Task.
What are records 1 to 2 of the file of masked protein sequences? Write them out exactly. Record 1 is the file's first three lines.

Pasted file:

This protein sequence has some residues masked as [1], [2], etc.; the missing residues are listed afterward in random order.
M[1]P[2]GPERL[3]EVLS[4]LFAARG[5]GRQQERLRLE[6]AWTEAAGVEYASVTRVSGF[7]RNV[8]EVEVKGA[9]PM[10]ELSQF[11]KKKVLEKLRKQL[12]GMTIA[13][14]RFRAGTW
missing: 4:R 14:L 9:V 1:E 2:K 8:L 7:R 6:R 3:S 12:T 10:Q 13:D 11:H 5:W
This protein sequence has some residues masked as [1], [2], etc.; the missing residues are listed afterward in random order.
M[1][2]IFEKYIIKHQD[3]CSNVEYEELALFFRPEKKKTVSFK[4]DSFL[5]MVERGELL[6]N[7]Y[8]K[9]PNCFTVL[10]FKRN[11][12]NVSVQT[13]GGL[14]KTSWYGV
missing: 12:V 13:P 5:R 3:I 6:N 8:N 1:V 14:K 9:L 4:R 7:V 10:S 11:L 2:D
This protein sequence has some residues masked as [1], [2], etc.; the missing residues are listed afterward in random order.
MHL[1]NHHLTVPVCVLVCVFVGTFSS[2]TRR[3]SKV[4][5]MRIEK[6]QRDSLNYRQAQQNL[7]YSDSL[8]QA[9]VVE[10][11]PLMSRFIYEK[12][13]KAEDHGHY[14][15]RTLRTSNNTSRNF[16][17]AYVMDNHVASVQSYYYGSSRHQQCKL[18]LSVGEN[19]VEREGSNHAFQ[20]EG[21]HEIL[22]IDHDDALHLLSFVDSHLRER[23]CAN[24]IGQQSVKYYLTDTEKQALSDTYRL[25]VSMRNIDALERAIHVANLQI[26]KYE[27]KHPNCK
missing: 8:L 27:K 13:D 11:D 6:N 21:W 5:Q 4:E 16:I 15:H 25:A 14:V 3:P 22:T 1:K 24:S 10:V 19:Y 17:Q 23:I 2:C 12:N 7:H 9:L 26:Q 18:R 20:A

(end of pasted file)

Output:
This protein sequence has some residues masked as [1], [2], etc.; the missing residues are listed afterward in random order.
M[1]P[2]GPERL[3]EVLS[4]LFAARG[5]GRQQERLRLE[6]AWTEAAGVEYASVTRVSGF[7]RNV[8]EVEVKGA[9]PM[10]ELSQF[11]KKKVLEKLRKQL[12]GMTIA[13][14]RFRAGTW
missing: 4:R 14:L 9:V 1:E 2:K 8:L 7:R 6:R 3:S 12:T 10:Q 13:D 11:H 5:W
This protein sequence has some residues masked as [1], [2], etc.; the missing residues are listed afterward in random order.
M[1][2]IFEKYIIKHQD[3]CSNVEYEELALFFRPEKKKTVSFK[4]DSFL[5]MVERGELL[6]N[7]Y[8]K[9]PNCFTVL[10]FKRN[11][12]NVSVQT[13]GGL[14]KTSWYGV
missing: 12:V 13:P 5:R 3:I 6:N 8:N 1:V 14:K 9:L 4:R 7:V 10:S 11:L 2:D